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You might not be lovin’ it, but there’s no way you’re not going to have an opinion about it.

On the heels of the largest KFC in the world in the Azerbaijani capital, Baku, comes a spectacular new McDonald’s restaurant in Georgia’s Black Sea port city of Batumi, designed by Harvard-educated architect Giorgi Khmaladze.

But you’d be hard-pressed to identify this cantilevered-glass spaceship of a building as a restaurant, much less a mundane McDonald’s.

Architect Giorgi Khmaladze

Architect Giorgi Khmaladze

The exterior is covered by 460 glass panels, while the entire building is surrounded by a reflecting pool whose flowing lines mimic the jazzy shapes from 1950s wallpaper. The interior features dining areas that look out onto the reflecting pool and an open-air patio featuring a surprisingly large expanse of vegetation.

As if all that isn’t impressive enough, the underside of the giant looming cantilever protects a busy gas station, whose operations are totally invisible to restaurant customers. According to Khmaladze:

Part of the dining space offers views towards outside water features, while the rest of it seamlessly transitions into open air patio on the upper level. The patio, enclosed from all sides to protect the space from outside noise, provides calm open air seating. The vegetation layer, which covers the cantilevered giant canopy of the fuel station, adds natural environment and acts as a "ecological shield" for the terrace.

Khmaladze, who’s won a string of international awards for his designs, tells RFE/RL that the most challenging aspect of the 1,200-square-meter project was preserving the "wow" factor while accommodating the strict requirements of the McDonald’s Corporation:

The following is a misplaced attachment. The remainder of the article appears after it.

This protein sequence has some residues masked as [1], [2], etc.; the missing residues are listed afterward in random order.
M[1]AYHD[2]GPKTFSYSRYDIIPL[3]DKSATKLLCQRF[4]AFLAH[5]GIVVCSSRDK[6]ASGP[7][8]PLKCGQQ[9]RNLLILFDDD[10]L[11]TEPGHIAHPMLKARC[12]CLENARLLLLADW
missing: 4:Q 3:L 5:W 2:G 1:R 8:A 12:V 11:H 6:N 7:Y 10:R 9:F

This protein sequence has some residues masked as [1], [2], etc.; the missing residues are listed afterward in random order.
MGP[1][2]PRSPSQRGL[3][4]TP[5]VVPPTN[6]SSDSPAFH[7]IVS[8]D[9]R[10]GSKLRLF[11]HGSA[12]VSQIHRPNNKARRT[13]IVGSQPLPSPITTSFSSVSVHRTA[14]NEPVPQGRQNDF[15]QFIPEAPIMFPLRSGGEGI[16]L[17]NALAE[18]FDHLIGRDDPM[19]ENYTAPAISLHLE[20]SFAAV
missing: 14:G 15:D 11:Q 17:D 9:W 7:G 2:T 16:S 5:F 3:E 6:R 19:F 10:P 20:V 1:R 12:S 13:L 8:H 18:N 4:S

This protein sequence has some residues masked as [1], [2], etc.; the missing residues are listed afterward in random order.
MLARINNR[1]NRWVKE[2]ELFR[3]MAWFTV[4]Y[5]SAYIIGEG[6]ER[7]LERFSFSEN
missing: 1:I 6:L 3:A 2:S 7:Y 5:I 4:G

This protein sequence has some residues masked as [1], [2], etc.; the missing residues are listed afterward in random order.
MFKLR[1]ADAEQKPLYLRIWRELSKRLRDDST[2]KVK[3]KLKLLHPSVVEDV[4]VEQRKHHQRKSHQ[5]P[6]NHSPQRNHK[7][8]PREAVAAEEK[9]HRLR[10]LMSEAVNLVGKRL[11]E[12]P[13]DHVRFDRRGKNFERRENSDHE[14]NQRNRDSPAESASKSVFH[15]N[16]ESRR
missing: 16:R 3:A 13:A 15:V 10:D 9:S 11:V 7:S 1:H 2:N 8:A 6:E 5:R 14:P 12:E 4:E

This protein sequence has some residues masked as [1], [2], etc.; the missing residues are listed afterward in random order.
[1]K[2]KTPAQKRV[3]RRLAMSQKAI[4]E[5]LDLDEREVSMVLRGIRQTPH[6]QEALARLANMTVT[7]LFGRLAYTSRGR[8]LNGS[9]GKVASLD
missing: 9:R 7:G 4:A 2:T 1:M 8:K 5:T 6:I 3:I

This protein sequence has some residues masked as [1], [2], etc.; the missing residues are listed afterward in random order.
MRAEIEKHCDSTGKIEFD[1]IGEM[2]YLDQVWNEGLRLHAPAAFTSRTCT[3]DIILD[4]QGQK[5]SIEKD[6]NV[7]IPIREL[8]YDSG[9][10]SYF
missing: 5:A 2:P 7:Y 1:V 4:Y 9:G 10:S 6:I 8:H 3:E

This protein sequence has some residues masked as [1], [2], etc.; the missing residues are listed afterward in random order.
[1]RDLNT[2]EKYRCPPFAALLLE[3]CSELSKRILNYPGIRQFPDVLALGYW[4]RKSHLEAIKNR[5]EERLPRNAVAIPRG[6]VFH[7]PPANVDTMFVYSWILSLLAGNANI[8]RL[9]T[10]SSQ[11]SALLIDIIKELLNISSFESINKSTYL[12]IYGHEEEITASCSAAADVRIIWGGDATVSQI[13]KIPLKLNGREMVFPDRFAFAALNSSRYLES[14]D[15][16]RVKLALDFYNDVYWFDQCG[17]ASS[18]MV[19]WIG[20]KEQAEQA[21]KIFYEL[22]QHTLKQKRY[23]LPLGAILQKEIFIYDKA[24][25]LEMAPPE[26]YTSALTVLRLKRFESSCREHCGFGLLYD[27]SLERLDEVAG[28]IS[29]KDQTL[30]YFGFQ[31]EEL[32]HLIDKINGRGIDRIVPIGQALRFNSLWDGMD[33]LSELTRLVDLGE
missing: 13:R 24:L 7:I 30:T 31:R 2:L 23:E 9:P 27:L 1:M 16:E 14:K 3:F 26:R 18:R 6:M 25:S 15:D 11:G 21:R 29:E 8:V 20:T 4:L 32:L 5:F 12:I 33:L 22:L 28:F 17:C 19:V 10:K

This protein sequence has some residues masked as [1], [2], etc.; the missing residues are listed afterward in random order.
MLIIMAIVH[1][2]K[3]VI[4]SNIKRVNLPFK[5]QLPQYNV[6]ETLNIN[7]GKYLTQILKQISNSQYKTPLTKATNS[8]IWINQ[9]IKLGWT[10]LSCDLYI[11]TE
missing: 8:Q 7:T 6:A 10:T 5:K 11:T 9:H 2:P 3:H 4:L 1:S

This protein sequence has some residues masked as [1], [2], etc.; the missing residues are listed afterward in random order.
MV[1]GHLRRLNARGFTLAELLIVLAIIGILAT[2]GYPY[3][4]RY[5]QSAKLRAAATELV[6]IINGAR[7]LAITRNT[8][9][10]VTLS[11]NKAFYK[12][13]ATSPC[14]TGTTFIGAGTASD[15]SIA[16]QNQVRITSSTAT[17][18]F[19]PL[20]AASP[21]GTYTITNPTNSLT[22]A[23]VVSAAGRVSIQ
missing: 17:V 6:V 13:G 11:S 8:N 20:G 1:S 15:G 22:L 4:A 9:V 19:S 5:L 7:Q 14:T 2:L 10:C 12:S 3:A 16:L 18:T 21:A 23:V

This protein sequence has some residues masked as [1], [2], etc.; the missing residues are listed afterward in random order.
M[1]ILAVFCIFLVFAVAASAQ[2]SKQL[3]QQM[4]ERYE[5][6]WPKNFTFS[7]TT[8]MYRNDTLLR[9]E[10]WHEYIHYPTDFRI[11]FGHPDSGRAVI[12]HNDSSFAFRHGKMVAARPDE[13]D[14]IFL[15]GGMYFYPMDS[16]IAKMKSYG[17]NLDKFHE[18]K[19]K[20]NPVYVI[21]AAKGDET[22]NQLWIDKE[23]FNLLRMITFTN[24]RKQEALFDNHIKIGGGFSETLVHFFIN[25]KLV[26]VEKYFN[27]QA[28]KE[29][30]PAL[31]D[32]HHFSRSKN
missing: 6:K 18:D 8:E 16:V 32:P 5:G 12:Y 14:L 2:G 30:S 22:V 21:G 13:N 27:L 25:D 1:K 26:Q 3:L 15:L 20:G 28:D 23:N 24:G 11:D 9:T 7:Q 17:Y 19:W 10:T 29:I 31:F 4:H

...meaning that all its operations are dependent on the correct planning of all required spaces, which McDonald's has optimized in its standard projects. But in our case, we had to incorporate their standards in such a way that it would not impact out design in a negative way. And secondly, we set ourself a goal to disconnect -- at least visually -- the dining from the gas station, but to do it in an architecturally interesting way.

It’s an undeniably spectacular structure. The website HLNtv.com even compares it to the lair of a Superman villain and notes:

...if you really can't get any further in your day without a McFlurry, this is definitely the spot to order it. We're also secretly hoping that their Happy Meals come packed in sealed black boxes.

-- Grant Podelco

About This Blog

Written by RFE/RL editors and correspondents, Transmission serves up news, comment, and the odd silly dictator story. While our primary concern is with foreign policy, Transmission is also a place for the ideas -- some serious, some irreverent -- that bubble up from our bureaus. The name recognizes RFE/RL's role as a surrogate broadcaster to places without free media. You can write us at transmission+rferl.org

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